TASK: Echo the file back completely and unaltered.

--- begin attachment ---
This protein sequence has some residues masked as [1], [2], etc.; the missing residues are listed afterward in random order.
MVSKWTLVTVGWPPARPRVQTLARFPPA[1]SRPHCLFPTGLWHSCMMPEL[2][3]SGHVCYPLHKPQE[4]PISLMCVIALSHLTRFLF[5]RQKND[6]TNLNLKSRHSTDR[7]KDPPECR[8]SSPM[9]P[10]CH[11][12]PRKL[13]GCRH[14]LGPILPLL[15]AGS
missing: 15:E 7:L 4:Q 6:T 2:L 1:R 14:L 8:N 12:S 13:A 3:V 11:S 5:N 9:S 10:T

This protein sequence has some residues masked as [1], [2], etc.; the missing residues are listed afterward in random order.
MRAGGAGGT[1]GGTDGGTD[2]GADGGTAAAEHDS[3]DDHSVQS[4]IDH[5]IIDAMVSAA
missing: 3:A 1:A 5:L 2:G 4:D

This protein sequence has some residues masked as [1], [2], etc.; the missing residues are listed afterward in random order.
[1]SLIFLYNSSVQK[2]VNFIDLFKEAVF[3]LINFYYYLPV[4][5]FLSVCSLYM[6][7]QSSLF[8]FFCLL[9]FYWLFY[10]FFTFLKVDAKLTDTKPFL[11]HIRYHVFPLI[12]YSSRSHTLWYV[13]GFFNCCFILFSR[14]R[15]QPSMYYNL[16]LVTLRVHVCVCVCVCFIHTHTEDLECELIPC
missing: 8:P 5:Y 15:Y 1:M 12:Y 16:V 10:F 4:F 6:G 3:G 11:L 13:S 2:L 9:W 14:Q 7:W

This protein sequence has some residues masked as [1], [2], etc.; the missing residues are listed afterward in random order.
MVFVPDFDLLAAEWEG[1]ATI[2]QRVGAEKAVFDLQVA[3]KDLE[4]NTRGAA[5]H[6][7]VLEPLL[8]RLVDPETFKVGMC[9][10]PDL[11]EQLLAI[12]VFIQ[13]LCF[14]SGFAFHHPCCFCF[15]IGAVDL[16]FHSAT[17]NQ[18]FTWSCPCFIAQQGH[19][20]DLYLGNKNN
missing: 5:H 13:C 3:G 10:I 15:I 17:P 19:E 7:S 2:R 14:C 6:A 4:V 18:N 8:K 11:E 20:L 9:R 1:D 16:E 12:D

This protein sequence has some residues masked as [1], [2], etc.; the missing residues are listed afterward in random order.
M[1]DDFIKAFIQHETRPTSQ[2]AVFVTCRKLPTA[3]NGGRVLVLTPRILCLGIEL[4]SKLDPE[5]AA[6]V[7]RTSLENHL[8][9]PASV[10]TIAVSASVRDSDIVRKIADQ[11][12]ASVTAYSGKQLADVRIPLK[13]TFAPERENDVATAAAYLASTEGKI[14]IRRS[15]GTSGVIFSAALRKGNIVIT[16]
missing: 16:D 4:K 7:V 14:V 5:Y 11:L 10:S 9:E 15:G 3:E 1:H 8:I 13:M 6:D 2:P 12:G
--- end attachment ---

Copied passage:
This protein sequence has some residues masked as [1], [2], etc.; the missing residues are listed afterward in random order.
MVSKWTLVTVGWPPARPRVQTLARFPPA[1]SRPHCLFPTGLWHSCMMPEL[2][3]SGHVCYPLHKPQE[4]PISLMCVIALSHLTRFLF[5]RQKND[6]TNLNLKSRHSTDR[7]KDPPECR[8]SSPM[9]P[10]CH[11][12]PRKL[13]GCRH[14]LGPILPLL[15]AGS
missing: 15:E 7:L 4:Q 6:T 2:L 1:R 14:L 8:N 12:S 13:A 3:V 11:S 5:N 9:S 10:T

This protein sequence has some residues masked as [1], [2], etc.; the missing residues are listed afterward in random order.
MRAGGAGGT[1]GGTDGGTD[2]GADGGTAAAEHDS[3]DDHSVQS[4]IDH[5]IIDAMVSAA
missing: 3:A 1:A 5:L 2:G 4:D

This protein sequence has some residues masked as [1], [2], etc.; the missing residues are listed afterward in random order.
[1]SLIFLYNSSVQK[2]VNFIDLFKEAVF[3]LINFYYYLPV[4][5]FLSVCSLYM[6][7]QSSLF[8]FFCLL[9]FYWLFY[10]FFTFLKVDAKLTDTKPFL[11]HIRYHVFPLI[12]YSSRSHTLWYV[13]GFFNCCFILFSR[14]R[15]QPSMYYNL[16]LVTLRVHVCVCVCVCFIHTHTEDLECELIPC
missing: 8:P 5:Y 15:Y 1:M 12:Y 16:V 10:F 4:F 6:G 3:G 11:L 13:S 2:L 9:W 14:Q 7:W

This protein sequence has some residues masked as [1], [2], etc.; the missing residues are listed afterward in random order.
MVFVPDFDLLAAEWEG[1]ATI[2]QRVGAEKAVFDLQVA[3]KDLE[4]NTRGAA[5]H[6][7]VLEPLL[8]RLVDPETFKVGMC[9][10]PDL[11]EQLLAI[12]VFIQ[13]LCF[14]SGFAFHHPCCFCF[15]IGAVDL[16]FHSAT[17]NQ[18]FTWSCPCFIAQQGH[19][20]DLYLGNKNN
missing: 5:H 13:C 3:G 10:I 15:I 17:P 19:E 7:S 2:R 14:C 6:A 4:V 18:N 8:K 11:E 20:L 9:R 1:D 16:E 12:D

This protein sequence has some residues masked as [1], [2], etc.; the missing residues are listed afterward in random order.
M[1]DDFIKAFIQHETRPTSQ[2]AVFVTCRKLPTA[3]NGGRVLVLTPRILCLGIEL[4]SKLDPE[5]AA[6]V[7]RTSLENHL[8][9]PASV[10]TIAVSASVRDSDIVRKIADQ[11][12]ASVTAYSGKQLADVRIPLK[13]TFAPERENDVATAAAYLASTEGKI[14]IRRS[15]GTSGVIFSAALRKGNIVIT[16]
missing: 16:D 4:K 7:V 14:V 5:Y 11:L 10:S 9:E 15:G 3:E 1:H 8:I 13:M 6:D 2:P 12:G